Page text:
Prior to 1993, Georgia law at Code Section 44-5-60(d)(1) generally provided that Covenants expire after twenty years. That statute was amended in 1993 to permit Covenants to automatically renew, but the Georgia courts have held that Covenants in communities that were recorded prior to 1994 do not receive the benefit of the new 1994 law. One of the most important benefits of the POA is that it has a provision that states Georgia Code Section 44-5-60(d)(1) shall not apply to any Covenants contained in any instrument submitted to the POA. That means that if a community’s Covenants were recorded prior to 1994, submission to the POA now will eliminate the possibility that the Covenants will expire after twenty years.

8.   Ease of Adoption
In most communities, Board members can quickly and easily adopt the POA by obtaining the consent of the association members by mail or by going door to door, depending upon the specific amendment provisions within a community’s governing documents.

Once in place, the POA provides clear advantages to homeowners associations seeking to maximize their collections.

Riverside Property Management is a Homeowners association management company management company proudly serving Roswell, Alpharetta, Buckhead, Marietta and all of North Georgia. Riverside is also an expert Georgia condo association management company and high rise Atlanta association management company. To find out more about Riverside Property Management and why it is one of Georgia’s fastest growing property management companies, go to www.riversidepropertymgt.com. You’ll be glad you did.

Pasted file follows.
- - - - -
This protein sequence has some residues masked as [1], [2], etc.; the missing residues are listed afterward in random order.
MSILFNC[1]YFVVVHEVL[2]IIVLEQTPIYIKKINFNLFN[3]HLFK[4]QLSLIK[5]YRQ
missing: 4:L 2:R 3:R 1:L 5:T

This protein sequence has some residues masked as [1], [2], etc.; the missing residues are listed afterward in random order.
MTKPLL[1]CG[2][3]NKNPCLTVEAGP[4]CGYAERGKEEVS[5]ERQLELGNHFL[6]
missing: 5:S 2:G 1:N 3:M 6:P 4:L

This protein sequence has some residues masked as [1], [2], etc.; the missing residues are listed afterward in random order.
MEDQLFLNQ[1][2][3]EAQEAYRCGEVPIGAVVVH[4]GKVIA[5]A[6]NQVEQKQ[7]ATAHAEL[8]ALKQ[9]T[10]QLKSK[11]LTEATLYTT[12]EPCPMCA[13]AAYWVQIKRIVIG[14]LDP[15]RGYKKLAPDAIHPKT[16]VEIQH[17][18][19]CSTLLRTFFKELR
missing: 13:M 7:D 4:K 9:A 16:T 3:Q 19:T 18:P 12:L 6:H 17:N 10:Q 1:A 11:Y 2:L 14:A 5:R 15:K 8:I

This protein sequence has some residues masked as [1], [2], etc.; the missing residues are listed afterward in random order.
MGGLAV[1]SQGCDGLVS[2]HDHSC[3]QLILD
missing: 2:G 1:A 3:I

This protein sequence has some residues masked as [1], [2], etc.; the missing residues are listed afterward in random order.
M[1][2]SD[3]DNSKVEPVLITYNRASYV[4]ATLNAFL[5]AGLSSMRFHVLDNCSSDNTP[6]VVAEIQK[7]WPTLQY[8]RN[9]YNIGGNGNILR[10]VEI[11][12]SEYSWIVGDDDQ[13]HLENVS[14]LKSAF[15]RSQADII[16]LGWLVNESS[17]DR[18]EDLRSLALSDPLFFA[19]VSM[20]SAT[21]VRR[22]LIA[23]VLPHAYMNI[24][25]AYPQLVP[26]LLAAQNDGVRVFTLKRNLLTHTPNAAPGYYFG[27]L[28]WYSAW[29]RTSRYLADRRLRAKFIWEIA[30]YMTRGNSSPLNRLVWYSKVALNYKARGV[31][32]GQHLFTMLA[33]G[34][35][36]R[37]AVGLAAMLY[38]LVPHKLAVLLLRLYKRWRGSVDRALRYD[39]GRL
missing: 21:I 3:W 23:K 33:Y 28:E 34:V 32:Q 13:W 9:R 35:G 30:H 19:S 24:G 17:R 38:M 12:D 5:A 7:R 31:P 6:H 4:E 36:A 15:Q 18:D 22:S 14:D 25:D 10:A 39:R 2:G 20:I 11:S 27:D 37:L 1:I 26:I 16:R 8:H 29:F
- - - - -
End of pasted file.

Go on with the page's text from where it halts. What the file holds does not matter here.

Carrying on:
Think Before You Lease Your HOA Amenities to Outside-Residents


Many associations are considering a range of revenue-generating measures to offset ever-tightening budgets. But before you rent out your clubhouse or sell memberships to your golf course, pool, tennis courts, or other facilities to non-owners, keep a few critical rules in mind.

Think About It

1) Consider the liability. The biggest issue that keeps associations from renting out their facilities to non-owners is liability. Check with your insurance carrier to find out if injuries to non-owners and injuries caused by non-owners would be covered under your current policy. Chances are they won’t, and it’ll be much more expensive to expand your policy to include that coverage. Once you know the additional insurance costs, you need to weigh them against the potential new revenue to determine whether the financial gain adequately offsets the added cost.

2) Which facilities will you rent? Don’t automatically assume that you should rent all your facilities to the public. For example, you may find that it’s too expensive and the liability is too great to allow public assess to your pool, but the increased insurance costs and limited risk of personal injury in allowing non-owners to use your clubhouse is acceptable. Evaluate each amenity individually before making any decisions.

3) Who’s in, and who’s out? Ask yourself whether it’s necessary—and permissible—to place limits on whom you’ll allow to be guests. For instance, your association might be heavily populated by seniors who prefer not to lounge at the pool while children happily scream and perform cannonballs. But banning children might open your association up to family law discrimination claims, even if those claims end up being frivolous. Similarly, opening your golf course to novice and sometimes ill-behaved players may transform your residents’ peaceful round of golf into a high-tension activity. On the other hand, allowing an aerobics instructor to conduct classes in your gym or allowing personal trainers to use the same facilities to train nonresidents during certain hours may not bother residents—who may actually appreciate the convenience of those services. In addition, you may be able to require instructors or trainers to include your association as an additional insured under their liability insurance policy, which would limit your liability. Whatever the amenity, get residents’ feedback on whether they’ll feel comfortable sharing it with non-residents.